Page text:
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Chapter 5: Mother’s Day
Scene: The living-room of the Pearson family. Afternoon. It is a comfortably furnished, much lived-in room in a small suburban semi-detached villa. If necessary only one door need be used, but it is better with two — one up left leading to the front door and the stairs and the other in the right wall leading to the kitchen and the back door. There can be a muslincovered window in the left wall and possibly one in the right wall, too. The fireplace is assumed to be in the fourth wall. There is a settee up right, an armchair down left and one down right.
A small table with two chairs on either side of it stands at the centre. When the curtain rises it is an afternoon in early autumn and the stage can be well lit. Mrs Pearson at right, and Mrs Fitzgerald at left, are sitting opposite each other at the small table, on which are two tea-cups and saucers and the cards with which Mrs Fitzgerald has been telling Mrs Pearson’s fortune. Mrs Pearson is a pleasant but worried-looking woman in her forties.
Mrs Fitzgerald is older, heavier and a strong and sinister personality. She is smoking. It is very important that these two should have sharply contrasting voices—Mrs Pearson speaking in a light, flurried sort of tone, with a touch of suburban Cockney perhaps; and Mrs Fitzgerald with a deep voice, rather Irish perhaps.
MRS FITZGERALD: [collecting up the cards] And that’s all I can tell you, Mrs Pearson. Could be a good fortune. Could be a bad one. All depends on yourself now. Make up your mind— and there it is. MRS PEARSON: Yes, thank you, Mrs Fitzgerald. I’m much obliged, I’m sure. It’s wonderful having a real fortune-teller living next door.
Did you learn that out East, too? MRS FITZGERALD: I did. Twelve years I had of it, with my old man rising to be Lieutenant Quartermaster. He learnt a lot, and I learnt a lot more. But will you make up your mind now, Mrs Pearson dear? Put your foot down, once an’ for all, an’ be the mistress of your own house an’ the boss of your own family. MRS PEARSON: [smiling apologetically] That’s easier said than done. Besides I’m so fond of them even if they are so thoughtless and selfish.
They don’t mean to be… MRS FITZGERALD: [cutting in] Maybe not. But it’ud be better for them if they learnt to treat you properly… MRS PEARSON: Yes, I suppose it would, in a way. MRS FITZGERALD: No doubt about it at all. Who’s the better for being spoilt— grown man, lad or girl? Nobody. You think it does ’em good when you run after them all the time, take their orders as if you were the servant in the house, stay at home every night while they go out enjoying themselves?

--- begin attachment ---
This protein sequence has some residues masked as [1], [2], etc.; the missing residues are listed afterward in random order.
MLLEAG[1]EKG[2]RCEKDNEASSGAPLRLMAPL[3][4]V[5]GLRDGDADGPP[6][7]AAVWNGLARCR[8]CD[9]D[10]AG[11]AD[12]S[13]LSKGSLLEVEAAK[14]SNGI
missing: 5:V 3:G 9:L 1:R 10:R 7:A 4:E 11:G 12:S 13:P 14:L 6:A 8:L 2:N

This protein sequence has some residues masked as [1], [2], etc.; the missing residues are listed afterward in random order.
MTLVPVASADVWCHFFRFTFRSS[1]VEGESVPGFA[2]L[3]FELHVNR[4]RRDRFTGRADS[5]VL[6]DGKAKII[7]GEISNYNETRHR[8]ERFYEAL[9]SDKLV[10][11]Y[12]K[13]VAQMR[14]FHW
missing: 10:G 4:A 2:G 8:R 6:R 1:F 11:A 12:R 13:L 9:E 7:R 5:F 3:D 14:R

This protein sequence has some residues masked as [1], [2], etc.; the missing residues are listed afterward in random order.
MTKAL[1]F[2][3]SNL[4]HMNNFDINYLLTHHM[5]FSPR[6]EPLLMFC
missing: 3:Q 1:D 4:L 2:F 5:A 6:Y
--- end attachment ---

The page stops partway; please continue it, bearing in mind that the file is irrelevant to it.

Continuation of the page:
Never in all your life. It’s the ruin of them as well as you. Husbands, sons, daughters should be taking notice of wives an’ mothers, not giving ’em orders an’ treating ’em like dirt. An’ don’t tell me you don’t know what I mean, for I know more than you’ve told me. MRS PEARSON: [dubiously] I—keep dropping a hint… MRS FITZGERALD: Hint? It’s more than hints your family needs, Mrs Pearson. MRS PEARSON: [dubiously] I suppose it is.
But I do hate any unpleasantness. And it’s so hard to know where to start. I keep making up my mind to have it out with them but somehow I don’t know how to begin. [She glances at her watch or at a clock ] Oh—good gracious! Look at the time. Nothing ready and they’ll be home any minute and probably all in a hurry to go out again.
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NCERT Solutions Class 11 English Chapter 3 Mother’s Day
1. This play, written in the 1950s, is a humorous and satirical depiction of the status of the mother in the family.
(i) What are the issues it raises?
The main issue raised by the play is that the lady of the house, who functions similarly to an axis, is never given due respect, especially if she is a simple housewife. The members of her family take her for granted. She is an unpaid servant. The second problem is that the mistress of the house ought to be firm in her stance. Rather than surrendering meekly, she should be prepared to argue her case with tenacity.
(ii) Do you think it caricatures these issues or do you think that the problems it raises are
genuine? How does the play resolve the issues? Do you agree with the resolution?
No, I don’t think it caricatures these issues, supporting that the problems raised by it are genuine.
The play helps to solve these issues by showing the audience what tends to happen if the mother neglects her responsibilities.
Yes, I agree with the proposed resolution. Every member of the family should spend some time with the angel who has brought so much colour to the family.
2. If you were to write about these issues today what are some of the incidents, examples and problems that you would think of as relevant?
If I were to start writing about certain current issues, I would have to go quite far. The same thing happens in my house. We are three brothers and sisters who are all in school. My father is employed in the office. My mother gets up early in the morning to prepare four breakfast sets and tiffins. We take our time getting ready, but if there is even a 5-second delay on my mother’s part, we all bring the roof down. The same ritual is performed in the evening. Mother gets up before the rest of us and goes to bed after the rest of us. Her presence had been taken for granted by all of us. My grandmother became ill one day, and my mother had to leave for two days. Without her, the entire house appeared to have been hit by a tornado. We all decided to wait for her as if we were expecting a miracle to occur. When she eventually appeared, we all breathed a sigh of relief and vowed never to underestimate her.
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